Becoming An Observer

So, wake up and do your thing: overeat. But this time pay close attention to every little detail about your eating. What is your breathing like? What is your chewing like? What food textures do you find yourself craving most? What flavors do you find yourself craving most? What specific times of the day are your cravings at their most intense? Where are you specifically when you eat? What other stimuli are present in the room while you eat? How does the food feel going down your throat and into your stomach? Are you short of breath after eating? How thirsty are you after eating? How do you feel an hour after eating? Are you smiling or frowning? Do you feel physically full but still hungry? Do you feel tired after eating? What are you thinking about when you eat?

Answer without judgment.

The answers to all of these questions will give you more information than you can possibly imagine regarding how your overeating is effecting you if you pay them proper attention.

If you give yourself the freedom to overeat instead of trying to deny you have a problem with it, you will more easily be able to detach yourself from it and ask these questions as you go. It might prove beneficial to keep a journal and literally write out the answers immediately after you eat.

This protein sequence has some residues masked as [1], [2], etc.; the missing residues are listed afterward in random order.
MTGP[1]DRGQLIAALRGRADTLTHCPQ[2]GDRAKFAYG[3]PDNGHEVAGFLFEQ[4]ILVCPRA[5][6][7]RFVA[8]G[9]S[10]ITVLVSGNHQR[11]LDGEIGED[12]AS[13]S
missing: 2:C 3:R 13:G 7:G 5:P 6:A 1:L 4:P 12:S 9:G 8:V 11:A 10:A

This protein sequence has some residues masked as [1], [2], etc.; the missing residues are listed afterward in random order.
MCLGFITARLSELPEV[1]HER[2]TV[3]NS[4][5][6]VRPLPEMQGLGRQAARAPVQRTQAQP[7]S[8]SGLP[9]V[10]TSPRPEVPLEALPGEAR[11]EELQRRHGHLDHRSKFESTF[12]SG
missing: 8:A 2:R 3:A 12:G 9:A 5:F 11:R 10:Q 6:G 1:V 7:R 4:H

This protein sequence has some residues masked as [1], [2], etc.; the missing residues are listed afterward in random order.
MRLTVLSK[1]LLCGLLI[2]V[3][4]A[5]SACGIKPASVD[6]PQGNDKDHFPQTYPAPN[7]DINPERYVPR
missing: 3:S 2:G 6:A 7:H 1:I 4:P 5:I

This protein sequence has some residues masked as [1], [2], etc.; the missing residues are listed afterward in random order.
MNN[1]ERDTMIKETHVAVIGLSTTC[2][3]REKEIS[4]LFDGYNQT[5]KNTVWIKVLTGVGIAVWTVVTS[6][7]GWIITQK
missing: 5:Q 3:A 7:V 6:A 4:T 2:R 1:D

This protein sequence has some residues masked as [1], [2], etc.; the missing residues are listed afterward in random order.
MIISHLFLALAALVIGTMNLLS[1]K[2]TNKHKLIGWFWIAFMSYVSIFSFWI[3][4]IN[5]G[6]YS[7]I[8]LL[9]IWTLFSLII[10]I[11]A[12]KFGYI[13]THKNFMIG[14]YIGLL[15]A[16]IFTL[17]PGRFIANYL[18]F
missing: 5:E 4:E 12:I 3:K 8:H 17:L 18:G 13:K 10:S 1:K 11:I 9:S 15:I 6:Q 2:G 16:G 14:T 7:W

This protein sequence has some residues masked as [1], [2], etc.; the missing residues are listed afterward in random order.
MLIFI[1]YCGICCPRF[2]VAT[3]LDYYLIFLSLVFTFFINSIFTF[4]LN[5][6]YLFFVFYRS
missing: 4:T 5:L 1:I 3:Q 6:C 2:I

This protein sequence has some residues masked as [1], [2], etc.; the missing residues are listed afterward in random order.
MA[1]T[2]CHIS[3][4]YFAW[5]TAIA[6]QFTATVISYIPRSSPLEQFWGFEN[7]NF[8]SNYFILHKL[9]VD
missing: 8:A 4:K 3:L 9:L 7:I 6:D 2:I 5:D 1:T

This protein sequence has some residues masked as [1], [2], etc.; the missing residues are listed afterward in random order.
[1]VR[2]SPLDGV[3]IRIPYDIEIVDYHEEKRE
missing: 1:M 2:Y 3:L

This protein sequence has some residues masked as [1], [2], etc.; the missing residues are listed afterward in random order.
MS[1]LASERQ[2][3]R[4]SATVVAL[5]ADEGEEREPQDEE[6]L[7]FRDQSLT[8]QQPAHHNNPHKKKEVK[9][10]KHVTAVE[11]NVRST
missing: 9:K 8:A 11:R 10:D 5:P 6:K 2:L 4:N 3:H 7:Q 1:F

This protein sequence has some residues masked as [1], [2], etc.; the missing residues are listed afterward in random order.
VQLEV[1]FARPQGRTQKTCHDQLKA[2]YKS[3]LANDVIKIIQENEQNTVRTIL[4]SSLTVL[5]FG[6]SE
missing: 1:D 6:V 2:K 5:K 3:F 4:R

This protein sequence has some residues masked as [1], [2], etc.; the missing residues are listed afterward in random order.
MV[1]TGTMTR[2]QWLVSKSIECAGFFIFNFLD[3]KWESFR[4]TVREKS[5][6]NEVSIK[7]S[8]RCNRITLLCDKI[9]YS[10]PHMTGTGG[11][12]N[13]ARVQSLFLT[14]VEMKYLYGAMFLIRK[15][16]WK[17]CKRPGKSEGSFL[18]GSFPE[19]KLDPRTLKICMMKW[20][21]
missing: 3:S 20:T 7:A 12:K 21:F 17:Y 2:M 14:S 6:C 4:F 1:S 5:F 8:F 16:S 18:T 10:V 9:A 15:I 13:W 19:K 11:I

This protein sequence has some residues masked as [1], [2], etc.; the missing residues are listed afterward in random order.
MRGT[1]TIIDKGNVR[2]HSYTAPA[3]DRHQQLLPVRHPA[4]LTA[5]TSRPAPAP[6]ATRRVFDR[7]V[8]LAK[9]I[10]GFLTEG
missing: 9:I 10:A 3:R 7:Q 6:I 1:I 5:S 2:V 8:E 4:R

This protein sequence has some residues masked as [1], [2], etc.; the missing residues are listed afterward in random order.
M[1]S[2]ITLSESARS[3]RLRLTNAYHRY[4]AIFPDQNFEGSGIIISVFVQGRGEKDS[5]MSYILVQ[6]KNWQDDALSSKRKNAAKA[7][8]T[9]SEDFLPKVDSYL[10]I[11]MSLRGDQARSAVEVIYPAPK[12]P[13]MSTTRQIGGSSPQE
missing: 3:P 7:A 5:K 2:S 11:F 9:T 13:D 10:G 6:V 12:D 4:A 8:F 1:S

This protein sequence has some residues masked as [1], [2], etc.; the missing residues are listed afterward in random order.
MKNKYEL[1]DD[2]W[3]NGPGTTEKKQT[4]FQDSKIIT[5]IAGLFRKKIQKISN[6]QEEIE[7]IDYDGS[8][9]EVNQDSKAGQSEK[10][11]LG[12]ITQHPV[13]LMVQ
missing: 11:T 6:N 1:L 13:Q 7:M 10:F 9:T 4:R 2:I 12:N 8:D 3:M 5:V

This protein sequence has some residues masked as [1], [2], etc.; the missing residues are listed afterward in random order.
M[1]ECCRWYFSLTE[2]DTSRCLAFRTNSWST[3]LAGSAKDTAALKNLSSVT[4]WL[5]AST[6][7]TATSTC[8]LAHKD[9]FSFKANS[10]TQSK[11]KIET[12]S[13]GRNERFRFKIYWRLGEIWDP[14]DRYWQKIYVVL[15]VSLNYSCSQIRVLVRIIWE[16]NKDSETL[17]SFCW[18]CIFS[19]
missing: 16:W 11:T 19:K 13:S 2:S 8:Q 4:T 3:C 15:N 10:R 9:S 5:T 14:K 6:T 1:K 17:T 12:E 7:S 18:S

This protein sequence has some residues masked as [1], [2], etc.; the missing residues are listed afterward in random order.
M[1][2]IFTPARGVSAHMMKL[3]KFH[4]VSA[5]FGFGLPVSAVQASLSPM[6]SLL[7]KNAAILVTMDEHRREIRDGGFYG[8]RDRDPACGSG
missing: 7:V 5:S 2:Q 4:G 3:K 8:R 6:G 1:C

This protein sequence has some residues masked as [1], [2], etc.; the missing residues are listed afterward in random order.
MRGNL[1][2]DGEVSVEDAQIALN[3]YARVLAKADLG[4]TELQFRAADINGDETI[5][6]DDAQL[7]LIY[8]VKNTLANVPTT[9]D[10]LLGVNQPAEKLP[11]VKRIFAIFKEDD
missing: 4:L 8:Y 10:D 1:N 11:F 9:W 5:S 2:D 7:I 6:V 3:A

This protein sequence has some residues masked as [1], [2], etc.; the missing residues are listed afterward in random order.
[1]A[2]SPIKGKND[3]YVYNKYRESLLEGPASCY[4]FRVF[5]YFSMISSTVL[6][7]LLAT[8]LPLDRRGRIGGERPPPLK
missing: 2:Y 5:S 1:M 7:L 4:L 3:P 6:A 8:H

Eating With A Purpose

Because so much of overeating is based in denial and unconscious desire, it helps to setup one specific place in which you eat. Doing so will help you become more conscious of your eating habits by creating a boundary for where your eating, or overeating, occurs.

So when you sit down to eat, do only that: sit down and eat. Don’t turn on the television, don’t play a video game, don’t scroll through social media, just sit and eat. Sitting and eating needs no background noise or stimulating complement to make the experience enjoyable or worthwhile. This will allow you to focus on just you and the food instead of the onslaught of emotions and thoughts brought on by external media. It will force you to get to the root of what the experience of eating is doing for you mentally and emotionally.

Also, it’s important to actually sit and eat. Don’t lay down on your bed or couch to eat a meal or even just a snack. By actually going to a table and chair for your meals, you will begin to eat with a purpose. Laying down and eating at the same time forces the mind to associate the food with relaxation, with comfort, and with safety. Or, in other words, your mind equates this type of eating with the coping mechanisms you use to deal with your depression.

Sitting in a seat at a table for ever meal will rewire your brain into thinking that this is the place for eating, nowhere else. Once you have this subconscious connection, you will be better able to address your cravings when you find yourself in those places you used to do your overeating in.